Why Some Federal Agencies Panic This Time Of Year

Wednesday, September 24, 2014

Analysis finds that federal agencies green-light projects in late September to fund them before the fiscal year expires. And quality suffers, compared with projects approved at other times of year.

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All Things Considered

Dire Predictions On Ebola's Spread From Top Health Organizations

Tuesday, September 23, 2014

The World Health Organization warns of more than 20,000 cases by early November if help doesn't arrive quickly in West Africa. The CDC projects 1.4 million cases by late January.

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Before You Take A Bite Of That Mushroom, Consider This

Tuesday, September 23, 2014

Guess what scientists found lurking inside a common-looking packet of supermarket porcini? Three entirely new species of fungi. That's what happens when you sequence the DNA of your dinner.

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Morning Edition

IG Nobels Honor Inane Yet Useful Scientific Discoveries

Monday, September 22, 2014

The Detroit Medical Center rediscovered a folk remedy from the 1800s — stop a nosebleed by shoving pork up your nostrils. Other winners: banana research and dogs sense the Earth's magnetic field.

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Morning Edition

NFL Looks To Training To Prevent Domestic Violence By Players

Monday, September 22, 2014

It's not violence on the job that makes some pro football players beat their wives or children, psychologists say. It's often childhood experience, fanned by a culture that accepts such behavior.

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Study Pits Head Strength Of Crossworders And Scrabblers

Sunday, September 21, 2014

Michael Toma of Claremont University has looked into the differing cognitive abilities of crossword puzzle experts versus Scrabble aficionados. NPR's Wade Goodwyn discovers the differences.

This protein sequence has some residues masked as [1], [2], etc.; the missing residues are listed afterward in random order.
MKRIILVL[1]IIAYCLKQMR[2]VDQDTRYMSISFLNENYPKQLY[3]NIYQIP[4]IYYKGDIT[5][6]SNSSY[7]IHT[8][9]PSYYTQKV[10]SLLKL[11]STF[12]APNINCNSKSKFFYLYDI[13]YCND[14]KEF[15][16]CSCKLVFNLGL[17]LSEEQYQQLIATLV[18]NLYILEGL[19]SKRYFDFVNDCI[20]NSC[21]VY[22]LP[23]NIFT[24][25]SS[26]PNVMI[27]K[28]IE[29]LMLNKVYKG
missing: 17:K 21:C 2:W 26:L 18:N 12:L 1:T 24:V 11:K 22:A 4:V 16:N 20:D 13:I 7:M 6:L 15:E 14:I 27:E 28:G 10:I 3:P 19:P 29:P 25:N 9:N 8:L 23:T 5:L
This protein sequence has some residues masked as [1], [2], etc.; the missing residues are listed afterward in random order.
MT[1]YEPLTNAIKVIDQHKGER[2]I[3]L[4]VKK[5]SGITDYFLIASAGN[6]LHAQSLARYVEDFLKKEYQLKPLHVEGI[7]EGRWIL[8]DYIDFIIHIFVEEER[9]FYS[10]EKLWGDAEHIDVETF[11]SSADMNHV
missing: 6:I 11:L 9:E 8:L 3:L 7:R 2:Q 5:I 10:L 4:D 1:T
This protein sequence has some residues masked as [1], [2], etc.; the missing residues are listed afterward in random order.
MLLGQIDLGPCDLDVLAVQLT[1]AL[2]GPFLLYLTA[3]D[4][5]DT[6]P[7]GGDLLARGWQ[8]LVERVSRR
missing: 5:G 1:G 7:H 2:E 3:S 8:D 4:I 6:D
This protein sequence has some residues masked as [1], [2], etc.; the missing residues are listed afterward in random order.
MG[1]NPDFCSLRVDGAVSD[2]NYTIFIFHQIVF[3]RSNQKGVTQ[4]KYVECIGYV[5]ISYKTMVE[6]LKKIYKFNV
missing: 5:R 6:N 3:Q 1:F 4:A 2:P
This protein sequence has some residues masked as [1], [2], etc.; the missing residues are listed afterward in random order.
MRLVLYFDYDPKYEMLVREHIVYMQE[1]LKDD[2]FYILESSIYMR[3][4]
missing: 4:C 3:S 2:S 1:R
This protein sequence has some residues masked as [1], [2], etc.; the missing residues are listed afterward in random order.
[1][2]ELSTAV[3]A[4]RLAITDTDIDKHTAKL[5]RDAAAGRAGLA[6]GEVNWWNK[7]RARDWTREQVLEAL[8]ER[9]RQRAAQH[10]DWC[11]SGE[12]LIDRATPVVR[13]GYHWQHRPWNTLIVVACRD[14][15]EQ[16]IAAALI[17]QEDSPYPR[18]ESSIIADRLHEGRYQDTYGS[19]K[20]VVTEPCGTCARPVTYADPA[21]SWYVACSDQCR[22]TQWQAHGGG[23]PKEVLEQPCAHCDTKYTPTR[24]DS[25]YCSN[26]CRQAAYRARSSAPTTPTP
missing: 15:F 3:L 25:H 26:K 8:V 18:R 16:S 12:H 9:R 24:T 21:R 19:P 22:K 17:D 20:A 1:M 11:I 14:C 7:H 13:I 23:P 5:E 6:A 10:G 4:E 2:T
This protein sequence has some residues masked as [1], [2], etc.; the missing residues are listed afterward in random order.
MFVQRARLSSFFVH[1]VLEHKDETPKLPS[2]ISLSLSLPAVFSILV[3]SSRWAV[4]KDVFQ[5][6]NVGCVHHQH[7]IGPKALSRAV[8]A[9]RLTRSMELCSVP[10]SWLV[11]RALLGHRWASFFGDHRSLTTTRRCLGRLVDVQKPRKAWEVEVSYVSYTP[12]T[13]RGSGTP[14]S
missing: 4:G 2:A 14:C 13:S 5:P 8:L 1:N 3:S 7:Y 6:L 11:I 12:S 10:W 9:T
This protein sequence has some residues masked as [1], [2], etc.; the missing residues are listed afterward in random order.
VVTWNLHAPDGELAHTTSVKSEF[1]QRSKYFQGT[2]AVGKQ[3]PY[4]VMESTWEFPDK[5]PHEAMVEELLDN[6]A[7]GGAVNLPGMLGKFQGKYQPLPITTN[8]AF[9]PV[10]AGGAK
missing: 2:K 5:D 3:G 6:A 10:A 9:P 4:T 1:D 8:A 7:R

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All Things Considered

Mammoth On The Move: Rare, Nearly-Intact Skeleton Heads To Dallas

Saturday, September 20, 2014

The skeleton lay buried in a gravel pit for tens of thousands of years. This week, paleontologists carefully transported the last and largest section to the Perot Museum of Nature and Science.

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The Odor Of Political Attraction

Saturday, September 20, 2014

Ooh, you smell so good ... and we're both members of the Whig party, too! Turns out there's scientific evidence that people who share political beliefs are attracted to each other's body odor.

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Morning Edition

The Poor Don't Always Benefit From Democracy, Mortality Rates Show

Friday, September 19, 2014

Is Democracy a key to better levels of health in a country? That's long been the belief, but we hear about some research that shows that isn't always the case.

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All Things Considered

A Coastal Paradise Confronts Its Watery Future

Thursday, September 18, 2014

With rising seas, cities like Satellite Beach, Fla., are debating options: defend the shoreline to avoid destruction, or retreat, withdrawing homes and businesses from the water's edge.